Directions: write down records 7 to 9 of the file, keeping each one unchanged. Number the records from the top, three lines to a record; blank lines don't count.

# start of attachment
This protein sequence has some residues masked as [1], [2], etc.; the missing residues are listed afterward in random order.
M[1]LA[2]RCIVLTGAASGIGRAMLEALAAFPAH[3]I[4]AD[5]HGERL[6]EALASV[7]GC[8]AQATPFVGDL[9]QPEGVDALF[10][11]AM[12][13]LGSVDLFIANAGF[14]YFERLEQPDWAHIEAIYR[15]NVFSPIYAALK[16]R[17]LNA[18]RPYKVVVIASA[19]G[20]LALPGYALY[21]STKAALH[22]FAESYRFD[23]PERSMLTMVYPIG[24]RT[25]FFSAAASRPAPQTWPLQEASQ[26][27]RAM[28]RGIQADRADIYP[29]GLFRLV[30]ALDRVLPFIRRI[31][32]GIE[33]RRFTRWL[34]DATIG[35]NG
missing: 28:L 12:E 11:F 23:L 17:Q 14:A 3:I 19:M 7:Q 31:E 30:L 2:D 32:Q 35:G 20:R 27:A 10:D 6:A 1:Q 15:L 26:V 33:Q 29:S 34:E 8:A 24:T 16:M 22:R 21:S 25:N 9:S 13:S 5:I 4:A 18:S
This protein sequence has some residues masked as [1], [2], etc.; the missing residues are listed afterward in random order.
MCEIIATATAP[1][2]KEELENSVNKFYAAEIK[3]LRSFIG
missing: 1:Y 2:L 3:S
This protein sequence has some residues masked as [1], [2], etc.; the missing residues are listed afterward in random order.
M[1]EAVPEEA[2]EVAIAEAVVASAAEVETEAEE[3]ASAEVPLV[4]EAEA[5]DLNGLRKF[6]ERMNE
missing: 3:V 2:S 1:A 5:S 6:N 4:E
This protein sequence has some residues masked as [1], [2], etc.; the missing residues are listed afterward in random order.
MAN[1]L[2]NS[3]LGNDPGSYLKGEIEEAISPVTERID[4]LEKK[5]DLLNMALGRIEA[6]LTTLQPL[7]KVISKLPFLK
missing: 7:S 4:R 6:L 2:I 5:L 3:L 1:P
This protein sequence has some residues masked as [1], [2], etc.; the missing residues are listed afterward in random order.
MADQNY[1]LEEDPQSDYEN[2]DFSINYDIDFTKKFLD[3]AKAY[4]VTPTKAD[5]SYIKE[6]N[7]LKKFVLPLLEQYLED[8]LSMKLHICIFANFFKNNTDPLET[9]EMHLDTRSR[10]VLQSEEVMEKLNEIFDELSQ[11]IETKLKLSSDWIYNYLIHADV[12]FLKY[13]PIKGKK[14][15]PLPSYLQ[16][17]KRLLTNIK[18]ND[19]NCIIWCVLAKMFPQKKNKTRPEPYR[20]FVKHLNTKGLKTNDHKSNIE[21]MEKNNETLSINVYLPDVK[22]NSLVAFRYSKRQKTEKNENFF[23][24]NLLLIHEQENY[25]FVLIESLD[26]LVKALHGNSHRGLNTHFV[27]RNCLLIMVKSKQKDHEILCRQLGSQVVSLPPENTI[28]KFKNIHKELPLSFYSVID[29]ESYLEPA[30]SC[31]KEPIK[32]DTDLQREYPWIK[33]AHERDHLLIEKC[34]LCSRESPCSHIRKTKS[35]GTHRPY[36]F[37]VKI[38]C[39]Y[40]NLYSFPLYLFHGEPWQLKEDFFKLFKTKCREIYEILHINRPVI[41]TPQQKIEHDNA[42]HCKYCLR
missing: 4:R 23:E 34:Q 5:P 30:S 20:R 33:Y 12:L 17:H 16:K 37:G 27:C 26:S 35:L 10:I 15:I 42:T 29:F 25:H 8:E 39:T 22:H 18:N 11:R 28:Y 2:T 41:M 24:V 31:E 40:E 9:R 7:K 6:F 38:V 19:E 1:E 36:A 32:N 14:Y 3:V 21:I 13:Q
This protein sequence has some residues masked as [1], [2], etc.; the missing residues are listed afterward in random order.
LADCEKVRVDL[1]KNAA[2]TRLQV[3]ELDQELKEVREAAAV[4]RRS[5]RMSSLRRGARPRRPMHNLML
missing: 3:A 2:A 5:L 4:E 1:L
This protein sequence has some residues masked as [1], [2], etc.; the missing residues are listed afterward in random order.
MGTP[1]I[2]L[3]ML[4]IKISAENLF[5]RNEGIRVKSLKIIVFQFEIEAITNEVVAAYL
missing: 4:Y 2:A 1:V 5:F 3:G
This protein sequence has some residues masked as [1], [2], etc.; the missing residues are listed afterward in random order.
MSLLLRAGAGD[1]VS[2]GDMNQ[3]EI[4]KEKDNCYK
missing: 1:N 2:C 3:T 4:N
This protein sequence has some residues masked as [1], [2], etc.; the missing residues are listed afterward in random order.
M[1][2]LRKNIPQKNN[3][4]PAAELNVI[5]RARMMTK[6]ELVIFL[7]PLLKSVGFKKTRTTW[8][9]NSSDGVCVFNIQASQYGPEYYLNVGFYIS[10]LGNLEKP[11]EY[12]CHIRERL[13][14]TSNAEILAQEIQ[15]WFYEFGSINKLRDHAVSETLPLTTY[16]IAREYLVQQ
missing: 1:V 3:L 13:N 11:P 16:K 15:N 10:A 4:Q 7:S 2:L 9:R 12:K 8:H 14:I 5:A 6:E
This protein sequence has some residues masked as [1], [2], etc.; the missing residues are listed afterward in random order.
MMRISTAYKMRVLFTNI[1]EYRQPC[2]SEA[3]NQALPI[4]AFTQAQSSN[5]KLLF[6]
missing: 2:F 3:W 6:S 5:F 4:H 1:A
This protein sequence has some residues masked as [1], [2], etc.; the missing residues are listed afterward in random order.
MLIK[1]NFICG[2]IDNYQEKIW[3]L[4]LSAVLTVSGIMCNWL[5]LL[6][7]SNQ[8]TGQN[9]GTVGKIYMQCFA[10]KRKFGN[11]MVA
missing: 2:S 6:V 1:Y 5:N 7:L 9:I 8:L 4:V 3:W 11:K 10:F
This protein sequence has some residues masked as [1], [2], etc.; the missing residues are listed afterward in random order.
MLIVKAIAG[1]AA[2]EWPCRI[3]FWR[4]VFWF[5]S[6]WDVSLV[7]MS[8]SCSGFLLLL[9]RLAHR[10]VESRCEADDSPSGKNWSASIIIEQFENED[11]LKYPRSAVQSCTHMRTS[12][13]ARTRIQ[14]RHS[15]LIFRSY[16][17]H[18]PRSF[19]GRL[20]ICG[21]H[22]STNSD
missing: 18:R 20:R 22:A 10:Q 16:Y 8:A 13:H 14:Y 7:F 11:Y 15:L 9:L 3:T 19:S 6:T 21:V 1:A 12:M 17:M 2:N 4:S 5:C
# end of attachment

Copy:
This protein sequence has some residues masked as [1], [2], etc.; the missing residues are listed afterward in random order.
MGTP[1]I[2]L[3]ML[4]IKISAENLF[5]RNEGIRVKSLKIIVFQFEIEAITNEVVAAYL
missing: 4:Y 2:A 1:V 5:F 3:G
This protein sequence has some residues masked as [1], [2], etc.; the missing residues are listed afterward in random order.
MSLLLRAGAGD[1]VS[2]GDMNQ[3]EI[4]KEKDNCYK
missing: 1:N 2:C 3:T 4:N
This protein sequence has some residues masked as [1], [2], etc.; the missing residues are listed afterward in random order.
M[1][2]LRKNIPQKNN[3][4]PAAELNVI[5]RARMMTK[6]ELVIFL[7]PLLKSVGFKKTRTTW[8][9]NSSDGVCVFNIQASQYGPEYYLNVGFYIS[10]LGNLEKP[11]EY[12]CHIRERL[13][14]TSNAEILAQEIQ[15]WFYEFGSINKLRDHAVSETLPLTTY[16]IAREYLVQQ
missing: 1:V 3:L 13:N 11:P 16:K 15:N 10:A 4:Q 7:S 2:L 9:R 12:K 8:H 14:I 5:A 6:E